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Ohio Senate Bill 9 Plan Data Access

Jul 09, 2021 Decorative image

Ohio group health plans with 50 or more full-time enrolled employees will have access to new data to help evaluate and assess their plan risk beginning July 1, 2021.

Overview of Senate Bill 9

Earlier this year, Gov. Mike DeWine signed Ohio Senate Bill 9. The law requires health plan issuers (medical insurance carriers) to provide specific health plan data once per calendar year within 30 days of the plan requesting the information. The information request may be for the plan period immediately preceding or the current policy period. The data that must be reported includes:

  • The net claims paid or incurred by month;
  • Monthly enrollment data by enrollment tier consisting of employee only, employee and spouse, and employee and family;
  • Monthly prescription claims information; and,
  • Paid claims over $30,000, including claim identifier other than claimant name and the incurred claim date; the amount paid toward each claim, and claimant health condition or diagnosis.

For purposes of counting full-time employees, the law uses the ACA standard of employees working 30 or more hours per week or 130 hours or more per month.

Next Steps

While we expect all issuers subject to the law to comply, we do not expect issuers to exceed the specific requirements. As a result, the timing and nature of the request for your plan information are critical, specifically pertaining to the annual renewal and marketing process.

Given that the regulations specify that information is required to be provided once per calendar year and that it is for the immediately preceding plan period, or the current plan period should be taken into account in determining the data that will be requested and the timing of when that data should be requested. Issuing a request on July 1 may not provide the right data set to meet the review or assessment you are looking to answer.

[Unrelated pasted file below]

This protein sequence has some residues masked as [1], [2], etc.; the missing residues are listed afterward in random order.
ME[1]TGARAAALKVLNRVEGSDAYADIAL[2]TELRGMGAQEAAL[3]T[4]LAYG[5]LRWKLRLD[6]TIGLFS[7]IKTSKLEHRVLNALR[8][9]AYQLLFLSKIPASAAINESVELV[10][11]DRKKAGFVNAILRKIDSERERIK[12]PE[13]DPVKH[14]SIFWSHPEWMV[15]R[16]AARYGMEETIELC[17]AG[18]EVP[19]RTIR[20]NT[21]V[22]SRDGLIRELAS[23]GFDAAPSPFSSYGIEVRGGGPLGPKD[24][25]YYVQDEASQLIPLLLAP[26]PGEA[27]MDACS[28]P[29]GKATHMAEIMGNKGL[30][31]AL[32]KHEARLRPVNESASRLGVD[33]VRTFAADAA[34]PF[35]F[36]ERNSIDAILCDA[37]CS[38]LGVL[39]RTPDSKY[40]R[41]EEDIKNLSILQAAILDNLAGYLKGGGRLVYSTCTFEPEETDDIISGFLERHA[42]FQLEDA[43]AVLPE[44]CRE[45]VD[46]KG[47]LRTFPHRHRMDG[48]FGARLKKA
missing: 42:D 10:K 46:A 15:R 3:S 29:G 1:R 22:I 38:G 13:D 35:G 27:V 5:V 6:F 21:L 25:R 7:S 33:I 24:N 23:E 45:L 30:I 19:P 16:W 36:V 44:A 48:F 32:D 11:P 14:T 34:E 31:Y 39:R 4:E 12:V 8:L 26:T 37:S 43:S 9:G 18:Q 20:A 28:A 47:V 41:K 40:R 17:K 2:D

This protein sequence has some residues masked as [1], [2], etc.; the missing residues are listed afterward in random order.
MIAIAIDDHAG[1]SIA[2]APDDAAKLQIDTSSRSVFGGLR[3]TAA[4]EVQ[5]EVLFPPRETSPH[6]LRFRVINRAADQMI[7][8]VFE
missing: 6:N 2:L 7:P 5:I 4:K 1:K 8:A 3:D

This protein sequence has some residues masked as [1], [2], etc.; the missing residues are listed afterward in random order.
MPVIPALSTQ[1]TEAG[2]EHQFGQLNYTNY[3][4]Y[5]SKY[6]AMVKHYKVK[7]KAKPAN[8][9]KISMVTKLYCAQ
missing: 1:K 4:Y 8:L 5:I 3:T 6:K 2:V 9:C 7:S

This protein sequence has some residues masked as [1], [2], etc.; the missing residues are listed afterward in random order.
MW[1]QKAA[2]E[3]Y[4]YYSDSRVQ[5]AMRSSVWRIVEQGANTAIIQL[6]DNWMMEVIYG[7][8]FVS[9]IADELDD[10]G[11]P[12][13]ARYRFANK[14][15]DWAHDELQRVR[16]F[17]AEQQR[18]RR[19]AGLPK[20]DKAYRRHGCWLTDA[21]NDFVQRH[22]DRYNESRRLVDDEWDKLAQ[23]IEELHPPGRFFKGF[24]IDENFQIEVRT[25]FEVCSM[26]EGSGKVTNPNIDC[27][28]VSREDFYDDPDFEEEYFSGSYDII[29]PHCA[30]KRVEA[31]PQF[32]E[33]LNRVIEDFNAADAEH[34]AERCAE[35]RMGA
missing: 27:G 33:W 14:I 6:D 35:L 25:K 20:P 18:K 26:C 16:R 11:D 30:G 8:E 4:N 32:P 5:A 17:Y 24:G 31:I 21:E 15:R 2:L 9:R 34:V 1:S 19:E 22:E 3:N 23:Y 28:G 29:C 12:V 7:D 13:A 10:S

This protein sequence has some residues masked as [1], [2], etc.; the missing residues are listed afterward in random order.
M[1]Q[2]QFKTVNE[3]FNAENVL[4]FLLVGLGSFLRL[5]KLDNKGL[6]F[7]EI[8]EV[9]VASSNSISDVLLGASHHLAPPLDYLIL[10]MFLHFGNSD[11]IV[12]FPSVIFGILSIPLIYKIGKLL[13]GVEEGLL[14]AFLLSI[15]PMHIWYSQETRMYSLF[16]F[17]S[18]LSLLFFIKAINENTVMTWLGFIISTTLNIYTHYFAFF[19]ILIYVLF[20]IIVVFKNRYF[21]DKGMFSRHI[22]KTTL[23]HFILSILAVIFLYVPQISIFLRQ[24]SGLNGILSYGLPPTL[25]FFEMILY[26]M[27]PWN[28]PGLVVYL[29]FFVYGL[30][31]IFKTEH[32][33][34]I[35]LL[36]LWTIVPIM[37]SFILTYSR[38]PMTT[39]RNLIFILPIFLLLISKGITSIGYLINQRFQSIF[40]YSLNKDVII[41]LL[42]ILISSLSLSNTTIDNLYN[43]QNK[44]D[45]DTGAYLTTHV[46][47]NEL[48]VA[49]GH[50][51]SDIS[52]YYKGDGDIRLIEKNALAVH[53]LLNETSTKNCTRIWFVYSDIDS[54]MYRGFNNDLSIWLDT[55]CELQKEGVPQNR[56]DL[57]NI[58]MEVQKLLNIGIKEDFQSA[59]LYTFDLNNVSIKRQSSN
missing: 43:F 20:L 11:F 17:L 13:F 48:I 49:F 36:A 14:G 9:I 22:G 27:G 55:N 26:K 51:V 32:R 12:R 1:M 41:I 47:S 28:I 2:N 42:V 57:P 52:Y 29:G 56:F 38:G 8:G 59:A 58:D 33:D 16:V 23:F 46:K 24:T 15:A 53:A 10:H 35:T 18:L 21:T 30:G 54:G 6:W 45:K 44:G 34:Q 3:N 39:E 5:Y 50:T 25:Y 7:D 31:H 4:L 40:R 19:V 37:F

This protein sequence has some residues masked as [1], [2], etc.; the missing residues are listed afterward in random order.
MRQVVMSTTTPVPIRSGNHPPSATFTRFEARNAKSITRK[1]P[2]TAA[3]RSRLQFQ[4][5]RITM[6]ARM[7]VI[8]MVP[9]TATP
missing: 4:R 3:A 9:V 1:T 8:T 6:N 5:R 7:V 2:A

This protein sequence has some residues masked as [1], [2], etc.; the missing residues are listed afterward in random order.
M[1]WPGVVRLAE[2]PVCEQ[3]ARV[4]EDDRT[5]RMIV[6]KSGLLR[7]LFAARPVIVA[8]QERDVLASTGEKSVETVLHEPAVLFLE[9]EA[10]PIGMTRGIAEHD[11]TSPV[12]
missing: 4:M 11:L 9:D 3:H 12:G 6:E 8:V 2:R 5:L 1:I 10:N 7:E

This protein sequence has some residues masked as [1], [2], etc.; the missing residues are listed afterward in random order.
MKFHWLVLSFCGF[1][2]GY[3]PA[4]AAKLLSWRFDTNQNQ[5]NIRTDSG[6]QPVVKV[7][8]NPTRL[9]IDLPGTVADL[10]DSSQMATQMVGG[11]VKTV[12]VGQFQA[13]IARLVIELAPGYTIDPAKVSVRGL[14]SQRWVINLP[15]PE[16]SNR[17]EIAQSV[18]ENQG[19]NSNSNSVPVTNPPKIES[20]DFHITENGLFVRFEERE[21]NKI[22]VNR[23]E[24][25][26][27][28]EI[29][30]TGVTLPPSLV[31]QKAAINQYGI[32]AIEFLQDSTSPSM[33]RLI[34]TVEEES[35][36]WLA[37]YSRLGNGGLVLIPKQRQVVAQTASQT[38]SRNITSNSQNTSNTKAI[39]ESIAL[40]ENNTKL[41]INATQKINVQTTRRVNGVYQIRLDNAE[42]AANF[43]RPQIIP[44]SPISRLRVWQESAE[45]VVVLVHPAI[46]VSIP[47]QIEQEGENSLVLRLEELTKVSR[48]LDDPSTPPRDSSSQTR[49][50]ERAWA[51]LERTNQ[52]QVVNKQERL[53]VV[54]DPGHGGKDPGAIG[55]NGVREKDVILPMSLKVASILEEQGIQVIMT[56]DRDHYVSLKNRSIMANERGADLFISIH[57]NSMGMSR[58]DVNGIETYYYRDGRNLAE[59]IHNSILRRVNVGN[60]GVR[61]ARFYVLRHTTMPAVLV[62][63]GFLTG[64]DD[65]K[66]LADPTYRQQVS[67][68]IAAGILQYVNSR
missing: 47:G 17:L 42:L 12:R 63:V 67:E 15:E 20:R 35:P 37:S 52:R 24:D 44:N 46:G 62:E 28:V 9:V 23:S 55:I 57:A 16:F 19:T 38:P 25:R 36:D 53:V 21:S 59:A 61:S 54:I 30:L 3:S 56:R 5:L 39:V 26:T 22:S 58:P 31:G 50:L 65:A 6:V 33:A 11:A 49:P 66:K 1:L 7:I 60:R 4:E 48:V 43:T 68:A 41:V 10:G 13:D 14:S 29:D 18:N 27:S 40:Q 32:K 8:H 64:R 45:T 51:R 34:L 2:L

Additionally, issuers have long held that this data has not been made available because it is not credible due to the number of claimants or that it can be misused by plan sponsors. The carriers are still deciding on how the data will be used for marketing purposes. We may find this data replaces some of the information/process required currently or will be additional information requested as part of the process. All these factors should be taken into consideration.

It is important to understand that the data will provide a snapshot in time of what happened. While that data can be used effectively to review the past and make assumptions about the future, it is important to do so with the support of benefits professionals used to assessing such information. The realization is that a single large claim or diagnosis can vastly change the outlook in a very short period. Further, understanding whether the claims reported are based upon claims paid or claims incurred is also an important consideration that can impact the assessment of the plan data. 

It is also important to recognize the sensitivity of the data that will be available. Plans making this data request should understand the obligations it carries. The law itself provides liability protection for the health plan issuers providing this information. We expect that issuers will require some acknowledgement of the type of data being released and assurance of the understanding of how it is to be handled prior to releasing the data. It is important to review your HIPAA privacy and security processes and procedures if receiving this data directly or work with your benefits professional to request and receive the data. Please reach out to your Hylant team to answer any additional questions you may have regarding this legislation or to discuss the best strategy to meet your employee benefits program needs.

The above information does not constitute advice. Always contact your insurance broker or trusted adviser for insurance-related questions.